The missile system was deployed for the first time in late March 2011 on the outskirts of Beersheba, a city in Southern Israel. The deployment was rushed because of rising tensions between Israel the Hamas-controlled Palestinian government in Gaza, from where rocket fire resumed against Israel in 2011 after a long lull.
“Iron Dome is still in the experimental stage, and we do not have the possibility of deploying batteries to protect every home, school, base and installation,” Israeli Prime Minister Benjamin Netanyahu said the day of the deployment. The Obama administration provided enough funding for the construction of eight or nine batteries, about half what the Israeli government said it needed in 2011.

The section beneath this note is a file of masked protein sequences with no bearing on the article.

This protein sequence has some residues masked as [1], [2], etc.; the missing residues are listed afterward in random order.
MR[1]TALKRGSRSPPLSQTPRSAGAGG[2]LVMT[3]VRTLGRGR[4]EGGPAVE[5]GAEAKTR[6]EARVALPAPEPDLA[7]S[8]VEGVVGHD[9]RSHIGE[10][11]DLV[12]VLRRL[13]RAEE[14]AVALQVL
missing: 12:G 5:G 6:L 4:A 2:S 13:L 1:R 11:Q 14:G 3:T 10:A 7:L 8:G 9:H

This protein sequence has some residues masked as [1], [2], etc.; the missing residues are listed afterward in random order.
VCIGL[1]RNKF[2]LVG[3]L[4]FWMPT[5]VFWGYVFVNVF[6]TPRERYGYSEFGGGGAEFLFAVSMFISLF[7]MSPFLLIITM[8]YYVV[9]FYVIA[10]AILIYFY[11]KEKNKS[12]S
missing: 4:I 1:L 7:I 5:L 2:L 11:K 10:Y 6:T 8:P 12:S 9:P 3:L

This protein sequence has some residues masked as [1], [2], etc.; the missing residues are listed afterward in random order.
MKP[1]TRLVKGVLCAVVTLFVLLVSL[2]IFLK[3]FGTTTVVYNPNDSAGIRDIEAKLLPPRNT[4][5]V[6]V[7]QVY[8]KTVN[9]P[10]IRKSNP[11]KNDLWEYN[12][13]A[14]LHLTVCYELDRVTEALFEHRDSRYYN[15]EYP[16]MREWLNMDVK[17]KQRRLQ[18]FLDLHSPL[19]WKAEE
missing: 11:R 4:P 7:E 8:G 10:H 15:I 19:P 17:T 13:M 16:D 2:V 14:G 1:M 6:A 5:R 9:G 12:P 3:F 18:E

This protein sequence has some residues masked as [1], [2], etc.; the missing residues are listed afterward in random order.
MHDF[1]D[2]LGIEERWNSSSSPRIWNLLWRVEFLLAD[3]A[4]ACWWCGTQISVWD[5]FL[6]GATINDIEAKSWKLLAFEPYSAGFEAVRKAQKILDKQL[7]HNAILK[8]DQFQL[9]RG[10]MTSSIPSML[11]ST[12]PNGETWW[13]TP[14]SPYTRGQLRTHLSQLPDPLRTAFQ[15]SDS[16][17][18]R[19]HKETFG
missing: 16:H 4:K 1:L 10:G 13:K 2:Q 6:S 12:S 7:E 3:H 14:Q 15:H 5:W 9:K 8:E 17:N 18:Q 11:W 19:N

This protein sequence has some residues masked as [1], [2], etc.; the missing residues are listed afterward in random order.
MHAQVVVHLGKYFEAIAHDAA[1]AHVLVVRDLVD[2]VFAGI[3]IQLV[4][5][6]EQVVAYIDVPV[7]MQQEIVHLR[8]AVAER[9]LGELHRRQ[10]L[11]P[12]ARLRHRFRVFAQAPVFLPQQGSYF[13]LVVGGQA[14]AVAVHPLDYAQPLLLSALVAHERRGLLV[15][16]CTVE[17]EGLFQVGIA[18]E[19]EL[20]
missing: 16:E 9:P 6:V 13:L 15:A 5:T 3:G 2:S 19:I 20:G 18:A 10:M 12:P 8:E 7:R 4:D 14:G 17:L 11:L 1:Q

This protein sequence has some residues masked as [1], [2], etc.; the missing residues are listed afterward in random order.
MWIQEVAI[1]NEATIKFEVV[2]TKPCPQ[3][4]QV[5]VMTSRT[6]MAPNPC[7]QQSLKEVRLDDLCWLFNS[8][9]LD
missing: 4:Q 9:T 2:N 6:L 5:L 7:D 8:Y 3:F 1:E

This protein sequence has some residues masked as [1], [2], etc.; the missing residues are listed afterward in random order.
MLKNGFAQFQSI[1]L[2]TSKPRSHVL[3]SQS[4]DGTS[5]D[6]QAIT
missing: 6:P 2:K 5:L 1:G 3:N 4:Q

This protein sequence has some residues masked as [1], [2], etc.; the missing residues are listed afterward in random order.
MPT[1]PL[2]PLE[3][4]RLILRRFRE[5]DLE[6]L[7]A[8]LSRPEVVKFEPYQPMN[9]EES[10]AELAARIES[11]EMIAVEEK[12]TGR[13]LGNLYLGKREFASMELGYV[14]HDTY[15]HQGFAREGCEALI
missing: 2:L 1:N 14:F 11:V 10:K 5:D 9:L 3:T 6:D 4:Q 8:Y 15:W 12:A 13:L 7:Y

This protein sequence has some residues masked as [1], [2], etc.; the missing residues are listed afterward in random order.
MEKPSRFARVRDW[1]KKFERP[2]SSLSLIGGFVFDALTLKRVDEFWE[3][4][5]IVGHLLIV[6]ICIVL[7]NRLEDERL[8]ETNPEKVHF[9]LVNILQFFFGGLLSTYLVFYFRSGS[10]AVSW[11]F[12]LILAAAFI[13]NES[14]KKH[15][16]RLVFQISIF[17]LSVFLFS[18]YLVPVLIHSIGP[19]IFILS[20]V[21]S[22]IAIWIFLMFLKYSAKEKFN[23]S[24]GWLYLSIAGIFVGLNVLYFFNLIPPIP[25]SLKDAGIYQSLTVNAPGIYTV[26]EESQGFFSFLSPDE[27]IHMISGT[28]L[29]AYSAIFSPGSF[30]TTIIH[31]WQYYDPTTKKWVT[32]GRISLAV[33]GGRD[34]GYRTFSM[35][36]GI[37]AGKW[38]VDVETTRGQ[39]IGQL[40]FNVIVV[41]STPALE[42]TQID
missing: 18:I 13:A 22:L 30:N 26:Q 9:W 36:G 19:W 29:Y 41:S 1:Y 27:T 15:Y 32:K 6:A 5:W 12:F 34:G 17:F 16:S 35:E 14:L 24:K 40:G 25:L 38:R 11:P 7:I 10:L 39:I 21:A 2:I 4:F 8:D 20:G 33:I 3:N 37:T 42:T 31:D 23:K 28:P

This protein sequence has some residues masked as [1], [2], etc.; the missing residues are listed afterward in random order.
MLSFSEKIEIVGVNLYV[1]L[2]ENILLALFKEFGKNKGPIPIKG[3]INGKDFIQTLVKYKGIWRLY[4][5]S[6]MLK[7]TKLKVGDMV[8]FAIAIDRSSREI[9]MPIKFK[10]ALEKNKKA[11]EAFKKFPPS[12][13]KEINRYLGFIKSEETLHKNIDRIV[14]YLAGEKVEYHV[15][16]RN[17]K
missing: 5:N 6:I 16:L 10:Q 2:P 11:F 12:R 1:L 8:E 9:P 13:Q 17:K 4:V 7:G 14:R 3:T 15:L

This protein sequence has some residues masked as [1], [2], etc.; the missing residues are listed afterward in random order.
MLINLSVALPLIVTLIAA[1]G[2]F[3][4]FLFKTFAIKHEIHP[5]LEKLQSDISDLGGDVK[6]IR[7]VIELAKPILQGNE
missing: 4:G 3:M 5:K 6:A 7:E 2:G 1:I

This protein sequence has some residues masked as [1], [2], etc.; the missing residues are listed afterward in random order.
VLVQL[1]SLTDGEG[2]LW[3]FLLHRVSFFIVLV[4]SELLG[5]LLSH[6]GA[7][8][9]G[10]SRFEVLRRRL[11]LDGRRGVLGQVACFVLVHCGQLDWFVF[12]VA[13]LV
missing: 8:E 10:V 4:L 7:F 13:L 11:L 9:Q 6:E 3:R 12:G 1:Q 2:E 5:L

The system uses cameras and radars to track incoming rockets and shoot them down. It is a scaled down version of the U.S.-built Patriot missile defense system developed by Raytheon, the American weapons manufacturer. The system has a range of about 43 miles, or 70 km.
Iron Dome is "a uniquely Israeli solution for a uniquely Israeli problem," said John Pike, director of GlobalSecurity.org and an expert on defense technology and policy. "Nobody else has the problem of being that close to an enemy you can’t annihilate. Because if it was a stand-up war, and the guy who was shooting at you was only a couple miles away, you would just blow him up, and that would be the end of it. But you can’t do that here."
But the Iron Dome system has faced severe criticism because of its cost and suspect reliability. Each Iron Dome missile costs about $100,000. Each rocket it aims at costs about $5.